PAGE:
Sunday June 3rd
We arranged to meet Steve Birt at Latchmore Brook in the New Forest. With mainly sun and occasional cloud, conditions were perfect.
Sue spotted the first fresh teneral female on the way in; the fragile lift and shade of pink was unmistakable besides the vibrant blues & greens of the adult males patrolling the flush.
Although not the best photo I’ve included it in post to show the differences from teneral to immature, an example of which you can find below.
The Keeled Skimmer were a lot more lively today, with several males and the occasional pairing decorating the flushes. On arrival at my favourite spot the ground had dried out considerably in a week despite the frequent showers, however the heather was yet to bloom and bring forth the bonanza of feeder insects to tempt the damselflies away from water.
A good few more Small Red than last week with a good showing of Large Red. No Southern around here either, but once again Sue’s eager eyes picked up the orange flash of an immature aurantiaca.
The only one found, and unfortunately with a deformed wing, however a delight to find and certainly the highlight for Steve being his first experience of the species. Thankfully it wasn’t long before we found a resting male.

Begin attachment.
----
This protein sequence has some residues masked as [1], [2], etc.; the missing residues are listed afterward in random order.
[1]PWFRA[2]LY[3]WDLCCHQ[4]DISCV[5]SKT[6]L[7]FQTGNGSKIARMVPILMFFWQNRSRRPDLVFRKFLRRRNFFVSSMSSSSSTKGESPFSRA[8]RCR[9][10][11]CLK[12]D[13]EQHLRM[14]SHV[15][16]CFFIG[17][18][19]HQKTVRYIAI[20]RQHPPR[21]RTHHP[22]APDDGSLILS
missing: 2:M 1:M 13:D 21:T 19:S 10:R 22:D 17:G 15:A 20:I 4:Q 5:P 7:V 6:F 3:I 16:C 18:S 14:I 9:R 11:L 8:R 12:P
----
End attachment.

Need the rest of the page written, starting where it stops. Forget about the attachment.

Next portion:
We walked upstream encountering the Southern and Small Red in abundance before returning to the back flush to marvel at the show put on by even more Southern, Scarce Blue-tailed and Keeled Skimmer.
While attempting to find a way back across the flush I came across a teneral female Keeled perched irresistibly on the fern. She only gave me chance for a quick shot.
Safely back across and searching the edge of the flushes I found a fresh teneral male, still to gain his technicolor adult colouring and starkly contrasted against the striking youthful looks of the female.
A beauty nevertheless, and the perfect round off to the day.
Wednesday 6th June
Returning to Latchmore mid-week I had the feeling I might’ve started the day a little too early as the flushes were bereft of Scarce -Blue-tailed, as was the feeding area despite an extended search. Only a few Large and Small Red in attendance.
I didn’t see any Scarce Blue-tailed until I reached the back channel where I explored even more and sat watching the action for a while. Sometimes it’s good just to breathe it all in. A young female Beautiful landed on the fern, breaking me out of my reverie.
Photo opportunities were few & far between today and I hadn’t had a chance to use the macro, so I reluctantly returned along the stream where at least an Emperor offered me another chance to sit bank-side – only this time with the camera in hand.